The Financial Action Task Force (FATF) has delivered its assessment, highlighting the need for significant improvements in Brazil's efforts to combat the financing of terrorism. In addition to these concerns, the international watchdog has stressed the importance of bolstering cooperation and coordination among various authorities, as well as improving the prosecution of money laundering cases within the country.
Brazil, a prominent economic force in Latin America, is also advised to address deficiencies in the supervision of its non-financial sector. Currently, sectors like legal services and company service providers remain unregulated in terms of Anti-Money Laundering (AML), Counter-Terrorism Financing (CFT), and Counter Proliferation Financing (CPF) measures.
Furthermore, the FATF evaluation has revealed that Brazil should place a stronger emphasis on the recovery of assets associated with criminal and terrorist activities. The organization found that, except for assets related to corruption, Brazil's record of asset confiscation does not align adequately with the risks the country faces from crimes such as drug trafficking, environmental offenses, and activities of criminal organizations.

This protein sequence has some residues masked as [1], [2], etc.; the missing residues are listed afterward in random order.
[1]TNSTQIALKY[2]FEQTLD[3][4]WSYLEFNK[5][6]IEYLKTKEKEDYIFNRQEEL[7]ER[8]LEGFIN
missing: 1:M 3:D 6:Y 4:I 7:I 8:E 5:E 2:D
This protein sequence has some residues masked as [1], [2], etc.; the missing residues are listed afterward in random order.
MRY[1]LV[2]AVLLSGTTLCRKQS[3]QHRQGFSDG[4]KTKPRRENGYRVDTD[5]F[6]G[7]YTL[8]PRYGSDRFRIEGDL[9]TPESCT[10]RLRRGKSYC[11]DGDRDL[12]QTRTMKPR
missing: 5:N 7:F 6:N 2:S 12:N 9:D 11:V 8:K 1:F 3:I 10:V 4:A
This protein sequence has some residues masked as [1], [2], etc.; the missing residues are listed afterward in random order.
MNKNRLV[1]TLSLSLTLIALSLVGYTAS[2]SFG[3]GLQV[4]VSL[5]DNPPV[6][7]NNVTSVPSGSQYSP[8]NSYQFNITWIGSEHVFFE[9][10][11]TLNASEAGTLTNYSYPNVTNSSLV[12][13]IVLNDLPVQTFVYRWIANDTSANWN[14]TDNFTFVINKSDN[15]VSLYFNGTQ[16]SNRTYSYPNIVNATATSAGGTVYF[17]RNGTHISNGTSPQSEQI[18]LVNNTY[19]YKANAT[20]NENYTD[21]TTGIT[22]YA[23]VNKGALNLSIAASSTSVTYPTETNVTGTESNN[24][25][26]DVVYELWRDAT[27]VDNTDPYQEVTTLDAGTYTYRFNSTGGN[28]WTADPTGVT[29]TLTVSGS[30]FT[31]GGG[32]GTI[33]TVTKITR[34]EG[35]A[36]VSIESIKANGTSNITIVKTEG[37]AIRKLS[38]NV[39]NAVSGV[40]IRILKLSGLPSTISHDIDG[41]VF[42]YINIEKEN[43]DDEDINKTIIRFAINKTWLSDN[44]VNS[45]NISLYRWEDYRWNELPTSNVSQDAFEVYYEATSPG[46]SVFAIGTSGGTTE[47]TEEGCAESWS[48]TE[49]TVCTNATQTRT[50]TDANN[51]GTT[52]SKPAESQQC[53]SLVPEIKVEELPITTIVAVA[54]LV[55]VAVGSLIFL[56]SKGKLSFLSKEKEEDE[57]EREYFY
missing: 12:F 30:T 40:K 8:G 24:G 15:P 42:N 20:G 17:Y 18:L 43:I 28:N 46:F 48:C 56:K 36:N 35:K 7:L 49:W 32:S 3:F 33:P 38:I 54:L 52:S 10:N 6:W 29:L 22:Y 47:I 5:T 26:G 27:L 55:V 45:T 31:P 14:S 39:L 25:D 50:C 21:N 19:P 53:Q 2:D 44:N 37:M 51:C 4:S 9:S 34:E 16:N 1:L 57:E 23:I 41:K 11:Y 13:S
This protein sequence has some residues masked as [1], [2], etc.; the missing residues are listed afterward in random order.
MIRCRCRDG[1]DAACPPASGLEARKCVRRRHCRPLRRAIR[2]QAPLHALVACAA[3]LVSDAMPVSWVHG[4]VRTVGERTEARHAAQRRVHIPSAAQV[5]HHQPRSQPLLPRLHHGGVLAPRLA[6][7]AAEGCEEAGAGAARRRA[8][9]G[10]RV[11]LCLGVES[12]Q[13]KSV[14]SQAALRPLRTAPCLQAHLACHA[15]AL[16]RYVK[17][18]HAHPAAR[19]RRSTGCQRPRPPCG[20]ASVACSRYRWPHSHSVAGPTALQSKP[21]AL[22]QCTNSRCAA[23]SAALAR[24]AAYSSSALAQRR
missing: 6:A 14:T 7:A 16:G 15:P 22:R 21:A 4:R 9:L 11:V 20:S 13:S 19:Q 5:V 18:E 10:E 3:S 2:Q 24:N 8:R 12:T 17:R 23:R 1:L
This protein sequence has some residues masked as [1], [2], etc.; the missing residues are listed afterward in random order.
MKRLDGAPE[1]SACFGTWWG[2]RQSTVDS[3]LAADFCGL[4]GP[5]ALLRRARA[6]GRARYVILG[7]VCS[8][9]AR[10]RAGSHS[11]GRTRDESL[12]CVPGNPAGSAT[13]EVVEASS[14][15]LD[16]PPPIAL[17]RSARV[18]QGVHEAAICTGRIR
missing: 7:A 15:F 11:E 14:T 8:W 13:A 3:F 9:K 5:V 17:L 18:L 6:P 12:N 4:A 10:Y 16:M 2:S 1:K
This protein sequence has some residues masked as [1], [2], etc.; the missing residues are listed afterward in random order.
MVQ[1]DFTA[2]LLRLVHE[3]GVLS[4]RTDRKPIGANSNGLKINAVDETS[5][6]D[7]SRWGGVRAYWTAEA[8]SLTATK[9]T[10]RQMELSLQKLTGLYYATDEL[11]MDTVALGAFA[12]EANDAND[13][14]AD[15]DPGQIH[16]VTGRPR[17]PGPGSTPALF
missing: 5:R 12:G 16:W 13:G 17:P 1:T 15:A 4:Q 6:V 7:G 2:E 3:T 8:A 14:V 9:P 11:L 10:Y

The assessment report states, "Brazil has improved its AML/CFT/CPF regime since its last assessment in 2010 and is achieving some positive results. Brazil demonstrated strong international cooperation, risk assessment, and policy coordination."
Nevertheless, the report underscores the need for Brazil to address the regulatory gaps in its non-financial sector, stressing the importance of subjecting lawyers and company service providers to AML/CFT/CPF regulations.
The FATF's evaluation further emphasizes that Brazil should prioritize asset recovery efforts, aligning them more closely with the risks posed by criminal activities and terrorism financing, a step that could have a profound impact on combating crimes such as drug trafficking, environmental violations, and the activities of criminal organizations.
By fLEXI tEAM